BMJ Open Qual 2019 30;8(1):e000184. Epub 2019 Jan 30.
Stroke Service, Department of Neurosciences, St George's University Hospitals, London, UK.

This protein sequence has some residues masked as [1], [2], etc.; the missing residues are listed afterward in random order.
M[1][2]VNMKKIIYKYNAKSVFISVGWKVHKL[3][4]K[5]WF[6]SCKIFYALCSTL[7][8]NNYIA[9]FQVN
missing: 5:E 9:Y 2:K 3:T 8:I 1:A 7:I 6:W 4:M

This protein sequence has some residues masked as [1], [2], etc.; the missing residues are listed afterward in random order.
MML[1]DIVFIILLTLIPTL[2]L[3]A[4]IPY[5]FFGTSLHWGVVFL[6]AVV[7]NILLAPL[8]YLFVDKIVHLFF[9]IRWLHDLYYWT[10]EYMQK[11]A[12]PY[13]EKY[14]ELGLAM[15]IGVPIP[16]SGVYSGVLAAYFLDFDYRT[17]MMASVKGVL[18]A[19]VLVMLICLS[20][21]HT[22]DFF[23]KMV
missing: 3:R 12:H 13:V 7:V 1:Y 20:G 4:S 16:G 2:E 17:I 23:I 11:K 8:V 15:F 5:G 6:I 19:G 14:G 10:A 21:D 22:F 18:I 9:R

Adults presenting to stroke services are frequently faced with the challenge of adjusting to a different life following a stroke. Difficulties often include cognitive impairments, such as memory deficits, attention and language difficulties, and mood disturbances such as anxiety and depression. It has been highlighted that psychological care for this group is just as important as physical rehabilitation. Psychological expertise may therefore be required for the multitude of problems that occur after a stroke. UK National guidelines recommend routine assessment and management of mood and cognition after stroke. The aim of this study was to evaluate a new stroke clinical neuropsychology service developed by the Department of Neuropsychology and Clinical Health Psychology, in order to meet the needs of stroke survivors and their families referred into a large acute hospital. This involved using a different skill mix of staff across one post delivering a service in an acute inpatient stroke unit. This model was evaluated and results revealed that the model delivered increased patient access to neuropsychological support, an expansion in provision of clinical work, along with positive multidisciplinary team feedback. This finding is key as where resources are limited, clinical services may benefit from adopting a 'skill mix' model to meet the varying needs of their patients in a timely manner. This model serves to raise the value of psychology to medical services.